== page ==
Still, these children are veterans of Star Wars, Harry Potter, and Spy Kids. They know about heroes, and they are not surprised when I tell them that Tamino keeps silent. All five children huddle by me on the beach house couch. The music plays from the CD player as we finish the story together. “As the prince plays on his magic flute, he and Pamina walk bravely through the fire and the water together. They have passed all the tests. The end.” The children sit still for a moment then clamor, “Tell it again, tell it again!” So I do.

Then I realize that the children’s parents, my own grown children and their spouses, are lingering in the background to hear the storytelling, too. I hear the fathers whistling arias from Mozart’s music, and I hear the mothers humming along.

*     *     *

I remember three ways my children became acquainted with fine music. First, since I had learned that children don’t make fun of things they are familiar with, I played classical music for my babies to hear. Second, when we went through a time of great personal sadness and heartache together, I read in the scriptures that David played music to soothe the troubled Saul. I experienced that same soothing. Third, when it came time for music lessons for my daughter, she expressed an interest in violin. I signed her up for the Suzuki method, complete with tapes that played as she went to sleep. Those tapes blessed all our lives. In short, both of my children responded to, embraced, and enjoyed classical music. They still do.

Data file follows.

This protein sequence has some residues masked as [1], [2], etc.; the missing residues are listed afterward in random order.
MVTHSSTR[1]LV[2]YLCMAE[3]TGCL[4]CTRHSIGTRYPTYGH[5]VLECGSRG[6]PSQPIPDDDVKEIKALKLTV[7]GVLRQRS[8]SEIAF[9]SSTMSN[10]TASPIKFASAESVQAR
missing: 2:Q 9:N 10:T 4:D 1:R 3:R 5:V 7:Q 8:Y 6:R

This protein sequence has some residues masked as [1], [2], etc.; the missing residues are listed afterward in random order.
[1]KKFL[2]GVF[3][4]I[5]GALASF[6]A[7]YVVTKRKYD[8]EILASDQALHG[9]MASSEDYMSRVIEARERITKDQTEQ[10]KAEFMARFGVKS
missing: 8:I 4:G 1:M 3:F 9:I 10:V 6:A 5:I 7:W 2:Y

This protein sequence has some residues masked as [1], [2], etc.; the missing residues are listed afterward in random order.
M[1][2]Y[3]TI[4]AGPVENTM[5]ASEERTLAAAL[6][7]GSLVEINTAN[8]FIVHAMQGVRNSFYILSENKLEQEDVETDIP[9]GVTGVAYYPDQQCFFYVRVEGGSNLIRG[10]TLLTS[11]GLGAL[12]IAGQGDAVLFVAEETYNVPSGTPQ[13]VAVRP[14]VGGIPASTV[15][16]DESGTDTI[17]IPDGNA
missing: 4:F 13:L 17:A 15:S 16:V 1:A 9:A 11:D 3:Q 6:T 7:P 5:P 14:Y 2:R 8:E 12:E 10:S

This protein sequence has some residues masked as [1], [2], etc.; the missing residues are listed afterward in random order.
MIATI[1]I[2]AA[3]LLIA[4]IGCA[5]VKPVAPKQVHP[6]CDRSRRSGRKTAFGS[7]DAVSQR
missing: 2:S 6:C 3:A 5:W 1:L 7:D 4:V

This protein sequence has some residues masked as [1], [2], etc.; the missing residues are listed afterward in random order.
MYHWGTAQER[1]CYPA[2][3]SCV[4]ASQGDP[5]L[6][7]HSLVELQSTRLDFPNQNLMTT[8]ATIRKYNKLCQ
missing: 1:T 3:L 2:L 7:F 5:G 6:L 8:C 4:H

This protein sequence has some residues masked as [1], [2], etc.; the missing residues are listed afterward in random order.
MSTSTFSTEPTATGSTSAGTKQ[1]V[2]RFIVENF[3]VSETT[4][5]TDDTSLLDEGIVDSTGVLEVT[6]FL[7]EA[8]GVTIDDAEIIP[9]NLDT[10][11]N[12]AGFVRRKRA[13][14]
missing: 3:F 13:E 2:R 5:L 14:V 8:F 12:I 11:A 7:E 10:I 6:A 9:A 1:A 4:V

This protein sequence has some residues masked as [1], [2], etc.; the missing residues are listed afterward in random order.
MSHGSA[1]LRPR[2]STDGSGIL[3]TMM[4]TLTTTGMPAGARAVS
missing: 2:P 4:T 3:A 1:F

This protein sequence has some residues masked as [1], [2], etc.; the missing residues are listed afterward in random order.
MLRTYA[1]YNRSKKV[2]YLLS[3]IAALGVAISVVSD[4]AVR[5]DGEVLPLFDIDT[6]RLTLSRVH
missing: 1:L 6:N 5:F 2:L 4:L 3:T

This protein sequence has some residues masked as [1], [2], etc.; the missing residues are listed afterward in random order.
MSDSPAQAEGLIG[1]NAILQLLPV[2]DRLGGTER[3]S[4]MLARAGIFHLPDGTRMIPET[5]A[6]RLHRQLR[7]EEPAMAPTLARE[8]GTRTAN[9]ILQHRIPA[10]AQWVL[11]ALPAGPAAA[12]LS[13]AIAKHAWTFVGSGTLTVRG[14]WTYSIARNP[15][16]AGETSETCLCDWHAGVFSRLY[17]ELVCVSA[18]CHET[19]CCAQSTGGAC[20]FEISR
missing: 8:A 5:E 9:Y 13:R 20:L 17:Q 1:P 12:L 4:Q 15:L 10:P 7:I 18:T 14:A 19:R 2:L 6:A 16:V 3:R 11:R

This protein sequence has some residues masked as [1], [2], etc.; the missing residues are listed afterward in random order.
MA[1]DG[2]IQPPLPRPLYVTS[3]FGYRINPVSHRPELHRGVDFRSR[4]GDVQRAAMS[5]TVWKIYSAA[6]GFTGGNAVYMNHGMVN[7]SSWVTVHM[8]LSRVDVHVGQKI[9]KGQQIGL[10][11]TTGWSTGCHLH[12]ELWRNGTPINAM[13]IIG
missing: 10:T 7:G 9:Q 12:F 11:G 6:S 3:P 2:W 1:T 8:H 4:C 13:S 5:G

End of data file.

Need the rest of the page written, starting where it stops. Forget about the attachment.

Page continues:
*     *     *

We play The Magic Flute all week at the beach. Periodically, I repeat something similar to what my music-teacher friend used to say to me: “Here is where the Three Ladies slay the monster snake” or “Listen to how the prince falls in love with the picture of the princess” or “Hear how angry the Queen of the Night is when she finds out that her plan to destroy Sarastro, the King of Light, won’t work.”

*     *     *

Our week at the beach is long ended. I have since heard that parents in Vienna take their children to The Magic Flute to introduce them to opera the way we take our children to The Nutcracker to introduce them to ballet, and I look for a nearby production to share with my grandchildren. At the library, I find an out-of-print children’s book of the opera. When we’re together, the children often ask for the story again. Sometimes when we read bedtime stories together, they choose this one, and sometimes when we talk about right and wrong or dark and light, I remind them of the magic kingdom where a prince proved his worth by passing hard tests. As they grow, I will explain other elements of the opera in more depth, but for now, it is enough to remember the magic summer when we all shared The Magic Flute.

About the author(s)

Kaye Terry Hanson is a faculty member in the Marriott School at Brigham Young University, where she teaches communication and religion. She earned a PhD in theater directing and German from BYU in 1984 and served for nearly three years as Associate Director of the Brigham Young University Jerusalem Center for Near Eastern Studies.